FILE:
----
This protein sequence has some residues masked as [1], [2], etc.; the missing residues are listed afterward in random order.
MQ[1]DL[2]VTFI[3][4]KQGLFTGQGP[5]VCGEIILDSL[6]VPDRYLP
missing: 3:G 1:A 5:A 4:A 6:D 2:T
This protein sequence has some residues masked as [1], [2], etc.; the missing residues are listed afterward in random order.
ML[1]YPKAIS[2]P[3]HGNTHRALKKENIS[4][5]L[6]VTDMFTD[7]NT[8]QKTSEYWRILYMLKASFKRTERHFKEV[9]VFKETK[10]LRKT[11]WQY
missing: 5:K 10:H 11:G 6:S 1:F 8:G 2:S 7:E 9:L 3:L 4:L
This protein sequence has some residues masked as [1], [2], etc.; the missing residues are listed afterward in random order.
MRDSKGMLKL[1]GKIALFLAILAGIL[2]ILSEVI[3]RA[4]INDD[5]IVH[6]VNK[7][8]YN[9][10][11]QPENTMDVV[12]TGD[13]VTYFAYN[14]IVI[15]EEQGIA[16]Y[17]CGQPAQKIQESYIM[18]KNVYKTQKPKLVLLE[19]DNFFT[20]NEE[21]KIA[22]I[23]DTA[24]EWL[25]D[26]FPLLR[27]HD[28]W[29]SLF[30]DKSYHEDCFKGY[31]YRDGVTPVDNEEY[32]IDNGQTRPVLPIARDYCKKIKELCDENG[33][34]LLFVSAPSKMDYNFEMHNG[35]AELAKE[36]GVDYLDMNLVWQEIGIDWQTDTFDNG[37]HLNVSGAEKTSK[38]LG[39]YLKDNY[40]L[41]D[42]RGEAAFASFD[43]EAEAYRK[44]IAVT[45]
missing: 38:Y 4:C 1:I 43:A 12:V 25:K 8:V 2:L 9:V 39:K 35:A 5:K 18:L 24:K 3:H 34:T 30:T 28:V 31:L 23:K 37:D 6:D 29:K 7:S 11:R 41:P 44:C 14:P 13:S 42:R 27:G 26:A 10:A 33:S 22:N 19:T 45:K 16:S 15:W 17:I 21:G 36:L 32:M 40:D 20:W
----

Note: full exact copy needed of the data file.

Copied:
This protein sequence has some residues masked as [1], [2], etc.; the missing residues are listed afterward in random order.
MQ[1]DL[2]VTFI[3][4]KQGLFTGQGP[5]VCGEIILDSL[6]VPDRYLP
missing: 3:G 1:A 5:A 4:A 6:D 2:T
This protein sequence has some residues masked as [1], [2], etc.; the missing residues are listed afterward in random order.
ML[1]YPKAIS[2]P[3]HGNTHRALKKENIS[4][5]L[6]VTDMFTD[7]NT[8]QKTSEYWRILYMLKASFKRTERHFKEV[9]VFKETK[10]LRKT[11]WQY
missing: 5:K 10:H 11:G 6:S 1:F 8:G 2:S 7:E 9:L 3:L 4:L
This protein sequence has some residues masked as [1], [2], etc.; the missing residues are listed afterward in random order.
MRDSKGMLKL[1]GKIALFLAILAGIL[2]ILSEVI[3]RA[4]INDD[5]IVH[6]VNK[7][8]YN[9][10][11]QPENTMDVV[12]TGD[13]VTYFAYN[14]IVI[15]EEQGIA[16]Y[17]CGQPAQKIQESYIM[18]KNVYKTQKPKLVLLE[19]DNFFT[20]NEE[21]KIA[22]I[23]DTA[24]EWL[25]D[26]FPLLR[27]HD[28]W[29]SLF[30]DKSYHEDCFKGY[31]YRDGVTPVDNEEY[32]IDNGQTRPVLPIARDYCKKIKELCDENG[33][34]LLFVSAPSKMDYNFEMHNG[35]AELAKE[36]GVDYLDMNLVWQEIGIDWQTDTFDNG[37]HLNVSGAEKTSK[38]LG[39]YLKDNY[40]L[41]D[42]RGEAAFASFD[43]EAEAYRK[44]IAVT[45]
missing: 38:Y 4:C 1:I 43:A 12:V 25:K 8:V 2:L 9:V 39:K 35:A 5:K 18:L 24:K 3:H 34:T 30:T 28:V 31:L 23:K 37:D 6:D 29:K 7:S 11:R 41:P 44:C 14:P 13:S 42:R 27:G 26:A 10:A 33:S 22:N 19:T 45:K 16:S 15:W 17:I 21:G 36:L 32:M 40:D 20:W